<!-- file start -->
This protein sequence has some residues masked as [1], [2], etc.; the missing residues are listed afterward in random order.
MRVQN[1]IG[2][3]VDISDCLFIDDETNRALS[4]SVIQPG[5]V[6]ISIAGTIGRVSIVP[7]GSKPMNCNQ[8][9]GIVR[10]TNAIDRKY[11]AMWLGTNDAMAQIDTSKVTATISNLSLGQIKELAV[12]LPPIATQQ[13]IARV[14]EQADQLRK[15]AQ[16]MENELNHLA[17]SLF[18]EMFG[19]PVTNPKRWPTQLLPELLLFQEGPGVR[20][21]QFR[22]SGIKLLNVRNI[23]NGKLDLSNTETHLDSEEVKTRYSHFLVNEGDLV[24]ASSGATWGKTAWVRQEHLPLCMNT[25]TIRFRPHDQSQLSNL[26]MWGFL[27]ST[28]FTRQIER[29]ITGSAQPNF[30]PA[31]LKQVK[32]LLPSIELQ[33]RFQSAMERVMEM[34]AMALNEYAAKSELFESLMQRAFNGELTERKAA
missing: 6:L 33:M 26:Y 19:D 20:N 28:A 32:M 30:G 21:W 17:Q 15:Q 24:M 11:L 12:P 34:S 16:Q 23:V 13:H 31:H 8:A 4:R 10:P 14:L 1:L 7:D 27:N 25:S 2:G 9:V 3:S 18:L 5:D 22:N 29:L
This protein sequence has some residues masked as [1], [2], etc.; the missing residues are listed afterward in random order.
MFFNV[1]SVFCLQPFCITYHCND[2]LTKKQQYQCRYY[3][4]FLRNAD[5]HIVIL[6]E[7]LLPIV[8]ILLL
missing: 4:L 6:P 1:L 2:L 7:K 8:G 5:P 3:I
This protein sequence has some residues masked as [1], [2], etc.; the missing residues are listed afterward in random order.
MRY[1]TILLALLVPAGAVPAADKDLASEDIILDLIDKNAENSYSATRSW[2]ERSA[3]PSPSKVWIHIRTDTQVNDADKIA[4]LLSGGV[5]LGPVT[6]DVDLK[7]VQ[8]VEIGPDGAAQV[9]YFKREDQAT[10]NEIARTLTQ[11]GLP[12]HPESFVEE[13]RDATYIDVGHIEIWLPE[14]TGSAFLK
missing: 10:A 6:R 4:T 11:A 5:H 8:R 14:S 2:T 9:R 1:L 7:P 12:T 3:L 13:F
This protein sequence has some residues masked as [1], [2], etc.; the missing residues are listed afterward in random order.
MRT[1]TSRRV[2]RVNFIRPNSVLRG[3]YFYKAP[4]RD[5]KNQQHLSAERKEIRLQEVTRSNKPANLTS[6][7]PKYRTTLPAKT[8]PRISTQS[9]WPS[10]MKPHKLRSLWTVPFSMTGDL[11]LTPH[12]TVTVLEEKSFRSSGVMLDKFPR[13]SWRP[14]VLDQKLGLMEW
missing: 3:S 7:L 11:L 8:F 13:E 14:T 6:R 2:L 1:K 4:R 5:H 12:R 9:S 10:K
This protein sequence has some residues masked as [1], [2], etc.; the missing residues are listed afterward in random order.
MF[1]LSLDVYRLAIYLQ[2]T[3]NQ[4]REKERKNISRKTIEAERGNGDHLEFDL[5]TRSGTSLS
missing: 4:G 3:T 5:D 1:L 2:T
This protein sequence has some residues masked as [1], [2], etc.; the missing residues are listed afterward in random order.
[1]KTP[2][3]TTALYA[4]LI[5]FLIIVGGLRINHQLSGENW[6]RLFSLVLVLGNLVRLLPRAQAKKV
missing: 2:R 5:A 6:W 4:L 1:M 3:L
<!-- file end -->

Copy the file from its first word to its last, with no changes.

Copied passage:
This protein sequence has some residues masked as [1], [2], etc.; the missing residues are listed afterward in random order.
MRVQN[1]IG[2][3]VDISDCLFIDDETNRALS[4]SVIQPG[5]V[6]ISIAGTIGRVSIVP[7]GSKPMNCNQ[8][9]GIVR[10]TNAIDRKY[11]AMWLGTNDAMAQIDTSKVTATISNLSLGQIKELAV[12]LPPIATQQ[13]IARV[14]EQADQLRK[15]AQ[16]MENELNHLA[17]SLF[18]EMFG[19]PVTNPKRWPTQLLPELLLFQEGPGVR[20][21]QFR[22]SGIKLLNVRNI[23]NGKLDLSNTETHLDSEEVKTRYSHFLVNEGDLV[24]ASSGATWGKTAWVRQEHLPLCMNT[25]TIRFRPHDQSQLSNL[26]MWGFL[27]ST[28]FTRQIER[29]ITGSAQPNF[30]PA[31]LKQVK[32]LLPSIELQ[33]RFQSAMERVMEM[34]AMALNEYAAKSELFESLMQRAFNGELTERKAA
missing: 6:L 33:M 26:Y 19:D 20:N 28:A 32:M 30:G 21:W 17:Q 15:Q 24:M 11:L 12:P 34:S 16:Q 23:V 13:H 31:H 8:A 4:R 10:P 14:L 1:L 7:D 27:N 25:S 2:G 9:V 3:S 18:L 5:D 22:N 29:L
This protein sequence has some residues masked as [1], [2], etc.; the missing residues are listed afterward in random order.
MFFNV[1]SVFCLQPFCITYHCND[2]LTKKQQYQCRYY[3][4]FLRNAD[5]HIVIL[6]E[7]LLPIV[8]ILLL
missing: 4:L 6:P 1:L 2:L 7:K 8:G 5:P 3:I
This protein sequence has some residues masked as [1], [2], etc.; the missing residues are listed afterward in random order.
MRY[1]TILLALLVPAGAVPAADKDLASEDIILDLIDKNAENSYSATRSW[2]ERSA[3]PSPSKVWIHIRTDTQVNDADKIA[4]LLSGGV[5]LGPVT[6]DVDLK[7]VQ[8]VEIGPDGAAQV[9]YFKREDQAT[10]NEIARTLTQ[11]GLP[12]HPESFVEE[13]RDATYIDVGHIEIWLPE[14]TGSAFLK
missing: 10:A 6:R 4:T 11:A 5:H 8:R 14:S 2:T 9:R 1:L 7:P 12:T 3:L 13:F
This protein sequence has some residues masked as [1], [2], etc.; the missing residues are listed afterward in random order.
MRT[1]TSRRV[2]RVNFIRPNSVLRG[3]YFYKAP[4]RD[5]KNQQHLSAERKEIRLQEVTRSNKPANLTS[6][7]PKYRTTLPAKT[8]PRISTQS[9]WPS[10]MKPHKLRSLWTVPFSMTGDL[11]LTPH[12]TVTVLEEKSFRSSGVMLDKFPR[13]SWRP[14]VLDQKLGLMEW
missing: 3:S 7:L 11:L 8:F 13:E 14:T 6:R 2:L 1:K 4:R 5:H 12:R 9:S 10:K
This protein sequence has some residues masked as [1], [2], etc.; the missing residues are listed afterward in random order.
MF[1]LSLDVYRLAIYLQ[2]T[3]NQ[4]REKERKNISRKTIEAERGNGDHLEFDL[5]TRSGTSLS
missing: 4:G 3:T 5:D 1:L 2:T
This protein sequence has some residues masked as [1], [2], etc.; the missing residues are listed afterward in random order.
[1]KTP[2][3]TTALYA[4]LI[5]FLIIVGGLRINHQLSGENW[6]RLFSLVLVLGNLVRLLPRAQAKKV
missing: 2:R 5:A 6:W 4:L 1:M 3:L